McDonald’s accused of exploiting young workers
MCDONALD'S has been accused of exploiting underage workers paid as little as $8.43 an hour by gradually reducing their shifts as they get older under a practice dubbed "learn and churn".
The ABC's 7.30 spoke to employees who reported getting fewer shifts as they got older before eventually leaving the company. One manager told the program getting rid of older workers was an "unspoken rule".
Nearly two-thirds of the fast-food giant's 103,136 workers are aged between 14 and 18, the youngest of whom can be paid just 50 per cent of the minimum wage under Australian law.
That increases by 10 per cent each birthday until the age of 21.
"A lot of the time they talked about how they were trying to get rid of certain people for this reason or that reason - a big one was when people were getting too old," Brisbane store manager Max Beech told the program.
The term "learn and churn" was first used by a McDonald's franchisee giving evidence for the Fair Work Commission's most recent Annual Wage Review.
McDonald's Australia chief executive Andrew Gregory denied it was an official policy, telling the program it was a phrase he "hadn't heard until we saw it come up in the testimony".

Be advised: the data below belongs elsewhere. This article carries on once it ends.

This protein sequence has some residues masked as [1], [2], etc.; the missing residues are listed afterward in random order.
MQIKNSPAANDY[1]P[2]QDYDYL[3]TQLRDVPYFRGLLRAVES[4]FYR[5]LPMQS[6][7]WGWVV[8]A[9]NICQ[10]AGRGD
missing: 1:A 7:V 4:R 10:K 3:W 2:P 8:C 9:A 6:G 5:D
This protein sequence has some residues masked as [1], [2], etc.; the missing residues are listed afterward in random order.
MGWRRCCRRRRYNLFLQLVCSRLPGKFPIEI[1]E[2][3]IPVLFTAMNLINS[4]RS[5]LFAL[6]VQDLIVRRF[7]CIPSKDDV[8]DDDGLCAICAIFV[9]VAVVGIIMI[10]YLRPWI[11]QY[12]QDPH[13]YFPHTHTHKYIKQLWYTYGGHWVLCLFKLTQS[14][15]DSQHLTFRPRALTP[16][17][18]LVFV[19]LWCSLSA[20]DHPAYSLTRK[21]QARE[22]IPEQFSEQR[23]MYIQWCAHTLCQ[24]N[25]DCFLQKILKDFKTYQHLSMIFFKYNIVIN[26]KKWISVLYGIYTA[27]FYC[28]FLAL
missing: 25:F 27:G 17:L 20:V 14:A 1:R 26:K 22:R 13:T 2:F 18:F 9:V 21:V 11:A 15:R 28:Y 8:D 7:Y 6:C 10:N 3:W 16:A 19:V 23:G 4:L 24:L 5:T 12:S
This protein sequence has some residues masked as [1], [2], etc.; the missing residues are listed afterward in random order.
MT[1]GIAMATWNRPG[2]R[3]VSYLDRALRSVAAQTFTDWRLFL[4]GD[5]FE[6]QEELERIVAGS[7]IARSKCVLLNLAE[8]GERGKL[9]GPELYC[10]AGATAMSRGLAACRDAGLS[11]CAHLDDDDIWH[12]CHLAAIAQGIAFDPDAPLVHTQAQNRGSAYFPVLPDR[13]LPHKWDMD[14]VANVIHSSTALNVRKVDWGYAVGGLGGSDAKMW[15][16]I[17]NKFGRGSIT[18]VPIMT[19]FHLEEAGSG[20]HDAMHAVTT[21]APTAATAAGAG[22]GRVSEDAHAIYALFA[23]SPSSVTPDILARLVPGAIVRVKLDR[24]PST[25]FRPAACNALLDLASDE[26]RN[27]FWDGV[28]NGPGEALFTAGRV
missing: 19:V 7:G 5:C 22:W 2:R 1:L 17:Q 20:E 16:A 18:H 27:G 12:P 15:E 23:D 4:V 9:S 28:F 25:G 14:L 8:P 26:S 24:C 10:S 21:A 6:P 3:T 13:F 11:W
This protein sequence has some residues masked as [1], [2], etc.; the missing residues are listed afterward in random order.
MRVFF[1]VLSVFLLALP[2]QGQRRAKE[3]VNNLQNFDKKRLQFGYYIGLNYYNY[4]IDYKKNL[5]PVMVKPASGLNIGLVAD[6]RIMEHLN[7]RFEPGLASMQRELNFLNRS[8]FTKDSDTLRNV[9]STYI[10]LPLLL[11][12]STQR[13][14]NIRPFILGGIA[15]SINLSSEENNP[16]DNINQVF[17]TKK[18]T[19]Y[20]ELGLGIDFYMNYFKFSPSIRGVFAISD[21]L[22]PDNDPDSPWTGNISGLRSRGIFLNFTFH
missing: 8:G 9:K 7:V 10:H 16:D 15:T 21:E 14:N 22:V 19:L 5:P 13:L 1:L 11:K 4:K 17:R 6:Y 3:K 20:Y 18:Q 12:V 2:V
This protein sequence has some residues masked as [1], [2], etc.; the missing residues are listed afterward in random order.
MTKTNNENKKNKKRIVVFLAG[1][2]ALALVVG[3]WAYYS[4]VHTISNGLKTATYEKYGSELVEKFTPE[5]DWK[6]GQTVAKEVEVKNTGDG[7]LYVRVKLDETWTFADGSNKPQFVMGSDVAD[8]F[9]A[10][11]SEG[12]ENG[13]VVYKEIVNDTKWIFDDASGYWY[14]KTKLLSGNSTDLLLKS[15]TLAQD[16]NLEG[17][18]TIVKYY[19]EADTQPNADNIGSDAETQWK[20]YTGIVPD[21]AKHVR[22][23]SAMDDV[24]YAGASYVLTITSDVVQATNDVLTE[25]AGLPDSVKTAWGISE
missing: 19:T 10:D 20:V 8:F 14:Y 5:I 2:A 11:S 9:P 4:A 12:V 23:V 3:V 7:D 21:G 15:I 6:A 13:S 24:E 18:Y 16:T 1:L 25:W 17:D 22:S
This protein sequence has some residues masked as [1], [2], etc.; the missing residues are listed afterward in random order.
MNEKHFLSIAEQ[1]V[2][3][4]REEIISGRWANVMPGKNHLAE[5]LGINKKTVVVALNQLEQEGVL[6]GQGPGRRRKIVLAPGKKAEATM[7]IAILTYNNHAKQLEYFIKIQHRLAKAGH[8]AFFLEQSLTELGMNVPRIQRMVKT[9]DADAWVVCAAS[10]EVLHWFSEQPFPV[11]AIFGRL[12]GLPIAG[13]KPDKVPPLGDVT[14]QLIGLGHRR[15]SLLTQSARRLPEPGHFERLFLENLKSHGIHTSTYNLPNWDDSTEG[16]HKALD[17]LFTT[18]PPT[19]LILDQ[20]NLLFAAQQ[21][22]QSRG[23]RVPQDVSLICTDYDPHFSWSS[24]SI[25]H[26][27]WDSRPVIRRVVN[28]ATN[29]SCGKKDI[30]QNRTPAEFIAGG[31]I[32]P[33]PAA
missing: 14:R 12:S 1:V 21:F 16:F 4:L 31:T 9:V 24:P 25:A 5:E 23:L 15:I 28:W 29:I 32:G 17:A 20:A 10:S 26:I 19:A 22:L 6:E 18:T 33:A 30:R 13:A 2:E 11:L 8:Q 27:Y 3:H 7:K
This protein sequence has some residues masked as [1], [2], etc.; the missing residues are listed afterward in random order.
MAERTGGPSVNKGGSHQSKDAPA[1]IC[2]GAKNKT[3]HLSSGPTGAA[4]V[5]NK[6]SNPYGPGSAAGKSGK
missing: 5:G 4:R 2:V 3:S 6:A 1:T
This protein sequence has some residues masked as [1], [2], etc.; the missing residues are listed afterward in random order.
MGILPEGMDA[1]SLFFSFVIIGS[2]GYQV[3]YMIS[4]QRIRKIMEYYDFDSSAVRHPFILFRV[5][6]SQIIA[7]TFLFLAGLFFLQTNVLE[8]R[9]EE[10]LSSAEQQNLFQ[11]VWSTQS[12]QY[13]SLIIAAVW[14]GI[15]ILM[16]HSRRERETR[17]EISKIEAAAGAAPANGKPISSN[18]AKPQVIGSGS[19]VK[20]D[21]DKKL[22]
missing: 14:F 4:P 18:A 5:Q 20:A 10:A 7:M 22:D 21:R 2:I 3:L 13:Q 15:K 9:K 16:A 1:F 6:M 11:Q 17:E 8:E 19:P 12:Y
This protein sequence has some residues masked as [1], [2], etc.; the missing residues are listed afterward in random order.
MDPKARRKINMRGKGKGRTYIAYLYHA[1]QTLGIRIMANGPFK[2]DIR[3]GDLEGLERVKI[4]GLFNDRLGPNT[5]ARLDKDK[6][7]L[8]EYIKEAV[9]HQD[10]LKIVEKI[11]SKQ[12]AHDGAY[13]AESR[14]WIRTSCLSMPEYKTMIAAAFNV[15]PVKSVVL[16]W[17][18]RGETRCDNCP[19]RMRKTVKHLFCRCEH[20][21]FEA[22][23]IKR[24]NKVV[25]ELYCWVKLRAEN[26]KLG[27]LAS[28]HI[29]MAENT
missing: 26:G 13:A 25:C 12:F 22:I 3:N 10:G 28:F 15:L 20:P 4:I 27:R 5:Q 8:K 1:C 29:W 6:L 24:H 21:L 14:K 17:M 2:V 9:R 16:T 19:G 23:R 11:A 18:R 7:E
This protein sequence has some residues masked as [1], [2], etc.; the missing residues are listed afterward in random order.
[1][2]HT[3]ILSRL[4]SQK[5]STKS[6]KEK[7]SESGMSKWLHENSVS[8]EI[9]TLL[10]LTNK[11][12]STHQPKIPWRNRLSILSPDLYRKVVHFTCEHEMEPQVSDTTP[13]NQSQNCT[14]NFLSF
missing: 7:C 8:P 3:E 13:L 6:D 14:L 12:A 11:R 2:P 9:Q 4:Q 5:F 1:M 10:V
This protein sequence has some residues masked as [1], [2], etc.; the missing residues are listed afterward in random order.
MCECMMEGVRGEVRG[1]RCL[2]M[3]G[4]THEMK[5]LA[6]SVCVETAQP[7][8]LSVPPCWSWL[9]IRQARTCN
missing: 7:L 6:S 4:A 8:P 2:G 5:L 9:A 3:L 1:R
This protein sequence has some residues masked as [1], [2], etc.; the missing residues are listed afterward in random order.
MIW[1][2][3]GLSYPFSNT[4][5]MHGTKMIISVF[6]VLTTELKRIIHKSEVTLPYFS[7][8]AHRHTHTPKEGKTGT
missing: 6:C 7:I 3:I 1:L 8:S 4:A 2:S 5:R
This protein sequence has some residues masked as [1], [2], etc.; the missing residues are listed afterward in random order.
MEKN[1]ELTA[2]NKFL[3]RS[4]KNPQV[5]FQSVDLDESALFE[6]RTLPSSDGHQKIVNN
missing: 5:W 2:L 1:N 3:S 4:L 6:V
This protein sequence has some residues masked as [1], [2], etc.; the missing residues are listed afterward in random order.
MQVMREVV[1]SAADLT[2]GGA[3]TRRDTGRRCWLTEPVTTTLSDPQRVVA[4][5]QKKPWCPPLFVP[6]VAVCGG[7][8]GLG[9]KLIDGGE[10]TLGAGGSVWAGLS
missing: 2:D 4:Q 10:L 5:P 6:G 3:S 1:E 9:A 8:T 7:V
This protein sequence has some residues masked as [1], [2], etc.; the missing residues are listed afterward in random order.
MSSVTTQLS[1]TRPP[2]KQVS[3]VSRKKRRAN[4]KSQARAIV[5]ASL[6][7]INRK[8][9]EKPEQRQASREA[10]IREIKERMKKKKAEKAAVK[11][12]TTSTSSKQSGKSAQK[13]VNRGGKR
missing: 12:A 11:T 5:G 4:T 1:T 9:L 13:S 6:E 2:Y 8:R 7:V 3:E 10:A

"We feel it's bad business practice on our behalf if that's happening," he said.
Retail and Fast Food Workers Union secretary Josh Cullinan told 7.30 the system was "exploitative".
"They use casual employment and junior rates to basically cycle workers off under the apprehension that those workers are going to get more hours as they get more skills in the workplace," he said. "That's not what happens."
McDonald's, which has annual revenue north of $5 billion, often talks up its role as the country's largest youth employer. Last year, it rolled out a filter for picture messaging app Snapchat allowing users to submit video job applications.